Assessing the ability of an instrumental variable causal forest algorithm to personalize treatment evidence using observational data: the case of early surgery for shoulder fracture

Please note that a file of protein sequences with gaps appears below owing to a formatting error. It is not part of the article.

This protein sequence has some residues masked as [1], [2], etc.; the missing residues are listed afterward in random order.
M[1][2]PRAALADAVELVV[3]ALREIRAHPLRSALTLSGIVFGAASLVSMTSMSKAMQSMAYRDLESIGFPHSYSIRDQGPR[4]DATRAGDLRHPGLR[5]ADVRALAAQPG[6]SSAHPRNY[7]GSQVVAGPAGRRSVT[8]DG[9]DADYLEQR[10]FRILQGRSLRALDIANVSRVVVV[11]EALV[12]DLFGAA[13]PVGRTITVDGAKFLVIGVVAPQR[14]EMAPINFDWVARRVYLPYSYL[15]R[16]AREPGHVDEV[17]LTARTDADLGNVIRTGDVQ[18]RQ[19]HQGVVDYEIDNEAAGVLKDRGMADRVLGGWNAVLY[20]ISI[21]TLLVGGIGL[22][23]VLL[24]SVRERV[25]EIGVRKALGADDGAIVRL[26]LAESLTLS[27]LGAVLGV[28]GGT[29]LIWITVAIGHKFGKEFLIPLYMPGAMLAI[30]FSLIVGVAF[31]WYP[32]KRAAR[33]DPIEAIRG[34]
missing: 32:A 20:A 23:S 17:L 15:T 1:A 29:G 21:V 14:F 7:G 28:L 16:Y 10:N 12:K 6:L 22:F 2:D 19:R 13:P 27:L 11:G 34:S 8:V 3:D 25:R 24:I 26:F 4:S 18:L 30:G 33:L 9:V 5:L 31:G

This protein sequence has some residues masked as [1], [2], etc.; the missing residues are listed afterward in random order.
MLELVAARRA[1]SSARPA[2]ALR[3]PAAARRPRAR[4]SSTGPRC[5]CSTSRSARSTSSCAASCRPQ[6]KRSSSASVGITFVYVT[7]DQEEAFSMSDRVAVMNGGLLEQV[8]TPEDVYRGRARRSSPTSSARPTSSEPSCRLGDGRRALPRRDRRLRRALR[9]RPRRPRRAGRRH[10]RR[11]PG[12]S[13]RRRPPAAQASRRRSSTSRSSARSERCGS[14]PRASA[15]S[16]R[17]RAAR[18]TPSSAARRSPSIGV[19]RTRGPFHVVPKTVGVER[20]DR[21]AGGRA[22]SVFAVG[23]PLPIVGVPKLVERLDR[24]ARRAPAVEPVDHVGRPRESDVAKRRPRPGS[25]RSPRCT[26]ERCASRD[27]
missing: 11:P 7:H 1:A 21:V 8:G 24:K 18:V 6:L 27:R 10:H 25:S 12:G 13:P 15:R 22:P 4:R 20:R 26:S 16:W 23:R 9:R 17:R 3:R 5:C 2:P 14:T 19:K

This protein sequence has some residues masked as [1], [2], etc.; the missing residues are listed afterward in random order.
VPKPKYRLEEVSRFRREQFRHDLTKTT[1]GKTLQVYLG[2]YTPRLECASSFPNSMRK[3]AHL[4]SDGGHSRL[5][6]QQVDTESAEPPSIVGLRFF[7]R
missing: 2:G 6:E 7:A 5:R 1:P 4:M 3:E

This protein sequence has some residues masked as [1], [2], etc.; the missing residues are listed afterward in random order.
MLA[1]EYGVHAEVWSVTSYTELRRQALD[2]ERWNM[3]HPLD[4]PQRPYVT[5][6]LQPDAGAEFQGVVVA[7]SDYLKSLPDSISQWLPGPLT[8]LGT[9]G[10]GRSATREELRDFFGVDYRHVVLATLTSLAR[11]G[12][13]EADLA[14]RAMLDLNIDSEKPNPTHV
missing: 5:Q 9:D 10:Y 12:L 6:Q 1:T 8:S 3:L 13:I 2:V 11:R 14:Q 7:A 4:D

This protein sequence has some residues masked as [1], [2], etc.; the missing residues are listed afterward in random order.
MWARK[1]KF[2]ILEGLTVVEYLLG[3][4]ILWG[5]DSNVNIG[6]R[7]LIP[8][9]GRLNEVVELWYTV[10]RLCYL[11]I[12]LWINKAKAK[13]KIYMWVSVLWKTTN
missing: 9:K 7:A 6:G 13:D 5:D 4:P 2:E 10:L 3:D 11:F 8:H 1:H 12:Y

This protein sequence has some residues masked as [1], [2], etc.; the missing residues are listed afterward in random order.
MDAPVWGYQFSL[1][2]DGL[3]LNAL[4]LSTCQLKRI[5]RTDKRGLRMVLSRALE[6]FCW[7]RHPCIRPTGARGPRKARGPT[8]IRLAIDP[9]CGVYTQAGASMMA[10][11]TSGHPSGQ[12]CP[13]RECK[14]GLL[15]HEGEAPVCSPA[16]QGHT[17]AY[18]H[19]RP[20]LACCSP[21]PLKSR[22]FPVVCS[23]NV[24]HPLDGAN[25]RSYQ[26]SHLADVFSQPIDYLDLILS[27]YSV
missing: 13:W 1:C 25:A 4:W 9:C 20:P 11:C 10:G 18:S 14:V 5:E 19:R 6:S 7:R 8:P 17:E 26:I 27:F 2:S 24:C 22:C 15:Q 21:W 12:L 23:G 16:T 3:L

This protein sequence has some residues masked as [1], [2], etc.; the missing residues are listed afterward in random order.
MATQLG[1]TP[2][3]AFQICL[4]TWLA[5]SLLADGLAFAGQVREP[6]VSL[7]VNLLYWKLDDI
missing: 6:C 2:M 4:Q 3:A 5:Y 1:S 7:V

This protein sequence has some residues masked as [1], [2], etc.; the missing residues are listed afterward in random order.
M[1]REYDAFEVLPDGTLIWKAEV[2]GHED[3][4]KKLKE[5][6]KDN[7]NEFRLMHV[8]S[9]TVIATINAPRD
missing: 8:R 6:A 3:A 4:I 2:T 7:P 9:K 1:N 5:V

Abstract Background Comparative effectiveness research (CER) using observational databases has been suggested to obtain personalized evidence of treatment effectiveness. Inferential difficulties remain using traditional CER approaches especially related to designating patients to reference classes a priori. A novel Instrumental Variable Causal Forest Algorithm (IV-CFA) has the potential to provide personalized evidence using observational data without designating reference classes a priori, but the consistency of the evidence when varying key algorithm parameters remains unclear. We investigated the consistency of IV-CFA estimates through application to a database of Medicare beneficiaries with proximal humerus fractures (PHFs) that previously revealed heterogeneity in the effects of early surgery using instrumental variable estimators. Methods IV-CFA was used to estimate patient-specific early surgery effects on both beneficial and detrimental outcomes using different combinations of algorithm parameters and estimate variation was assessed for a population of 72,751 fee-for-service Medicare beneficiaries with PHFs in 2011. Classification and regression trees (CART) were applied to these estimates to create ex-post reference classes and the consistency of these classes were assessed. Two-stage least squares (2SLS) estimators were applied to representative ex-post reference classes to scrutinize the estimates relative to known 2SLS properties. Results IV-CFA uncovered substantial early surgery effect heterogeneity across PHF patients, but estimates for individual patients varied with algorithm parameters. CART applied to these estimates revealed ex-post reference classes consistent across algorithm parameters. 2SLS estimates showed that ex-post reference classes containing older, frailer patients with more comorbidities, and lower utilizers of healthcare were less likely to benefit and more likely to have detriments from higher rates of early surgery. Conclusions IV-CFA provides an illuminating method to uncover ex-post reference classes of patients based on treatment effects using observational data with a strong instrumental variable. Interpretation of treatment effect estimates within each ex-post reference class using traditional CER methods remains conditional on the extent of measured information in the data.

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